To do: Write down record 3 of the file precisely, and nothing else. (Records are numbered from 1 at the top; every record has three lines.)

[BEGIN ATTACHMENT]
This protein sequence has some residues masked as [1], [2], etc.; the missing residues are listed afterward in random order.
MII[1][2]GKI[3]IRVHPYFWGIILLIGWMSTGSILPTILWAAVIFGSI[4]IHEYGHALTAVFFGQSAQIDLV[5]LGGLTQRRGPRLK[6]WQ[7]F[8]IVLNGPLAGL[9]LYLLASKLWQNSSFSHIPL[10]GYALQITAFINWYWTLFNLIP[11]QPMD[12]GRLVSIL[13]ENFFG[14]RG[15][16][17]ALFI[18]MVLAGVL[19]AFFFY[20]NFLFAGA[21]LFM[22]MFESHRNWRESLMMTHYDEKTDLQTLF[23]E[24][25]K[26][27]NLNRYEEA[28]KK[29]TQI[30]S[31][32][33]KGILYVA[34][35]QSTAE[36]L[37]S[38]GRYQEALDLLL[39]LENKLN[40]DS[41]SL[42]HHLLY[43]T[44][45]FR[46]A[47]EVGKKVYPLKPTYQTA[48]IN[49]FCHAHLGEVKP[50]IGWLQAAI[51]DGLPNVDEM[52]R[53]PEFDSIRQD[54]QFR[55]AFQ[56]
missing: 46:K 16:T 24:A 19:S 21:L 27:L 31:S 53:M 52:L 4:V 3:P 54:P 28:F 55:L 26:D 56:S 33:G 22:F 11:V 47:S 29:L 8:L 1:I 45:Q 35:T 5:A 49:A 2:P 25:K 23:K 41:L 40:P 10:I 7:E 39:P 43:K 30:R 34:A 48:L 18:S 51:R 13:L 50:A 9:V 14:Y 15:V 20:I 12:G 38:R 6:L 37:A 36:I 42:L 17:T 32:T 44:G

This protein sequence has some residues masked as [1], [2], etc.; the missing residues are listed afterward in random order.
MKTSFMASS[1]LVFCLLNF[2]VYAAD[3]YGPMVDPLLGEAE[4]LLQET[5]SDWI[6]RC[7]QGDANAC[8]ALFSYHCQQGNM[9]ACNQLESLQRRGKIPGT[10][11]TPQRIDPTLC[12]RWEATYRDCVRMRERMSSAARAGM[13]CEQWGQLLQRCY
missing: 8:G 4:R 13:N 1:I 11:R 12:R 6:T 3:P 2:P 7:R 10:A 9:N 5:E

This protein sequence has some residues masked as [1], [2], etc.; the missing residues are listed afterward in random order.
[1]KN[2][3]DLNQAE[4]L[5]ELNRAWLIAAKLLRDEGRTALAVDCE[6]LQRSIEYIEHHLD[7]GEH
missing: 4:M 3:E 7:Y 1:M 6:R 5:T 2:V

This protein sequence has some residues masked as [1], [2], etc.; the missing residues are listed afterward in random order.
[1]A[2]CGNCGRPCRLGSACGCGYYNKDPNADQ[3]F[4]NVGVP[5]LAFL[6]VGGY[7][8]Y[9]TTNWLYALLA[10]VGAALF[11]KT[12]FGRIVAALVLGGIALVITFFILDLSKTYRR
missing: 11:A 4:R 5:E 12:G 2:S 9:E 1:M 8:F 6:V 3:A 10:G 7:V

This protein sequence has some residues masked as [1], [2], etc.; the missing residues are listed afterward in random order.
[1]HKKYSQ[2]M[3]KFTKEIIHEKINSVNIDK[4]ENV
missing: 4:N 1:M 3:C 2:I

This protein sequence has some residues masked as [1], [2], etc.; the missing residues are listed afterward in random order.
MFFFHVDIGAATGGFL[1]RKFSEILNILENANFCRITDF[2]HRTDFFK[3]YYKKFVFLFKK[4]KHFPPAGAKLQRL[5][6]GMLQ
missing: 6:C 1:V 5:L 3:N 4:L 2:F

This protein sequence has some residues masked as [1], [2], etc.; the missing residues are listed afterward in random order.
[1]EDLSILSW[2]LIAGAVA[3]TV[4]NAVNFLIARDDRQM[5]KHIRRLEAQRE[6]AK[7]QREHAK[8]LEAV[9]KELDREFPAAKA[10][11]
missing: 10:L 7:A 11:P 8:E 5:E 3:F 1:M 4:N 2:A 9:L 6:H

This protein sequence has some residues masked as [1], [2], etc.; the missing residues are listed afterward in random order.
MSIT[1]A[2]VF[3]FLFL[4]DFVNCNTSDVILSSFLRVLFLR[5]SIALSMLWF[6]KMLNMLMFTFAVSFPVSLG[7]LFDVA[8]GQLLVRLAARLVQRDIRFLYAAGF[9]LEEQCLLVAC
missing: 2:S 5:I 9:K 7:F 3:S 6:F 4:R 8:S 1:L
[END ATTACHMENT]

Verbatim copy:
This protein sequence has some residues masked as [1], [2], etc.; the missing residues are listed afterward in random order.
[1]KN[2][3]DLNQAE[4]L[5]ELNRAWLIAAKLLRDEGRTALAVDCE[6]LQRSIEYIEHHLD[7]GEH
missing: 4:M 3:E 7:Y 1:M 6:R 5:T 2:V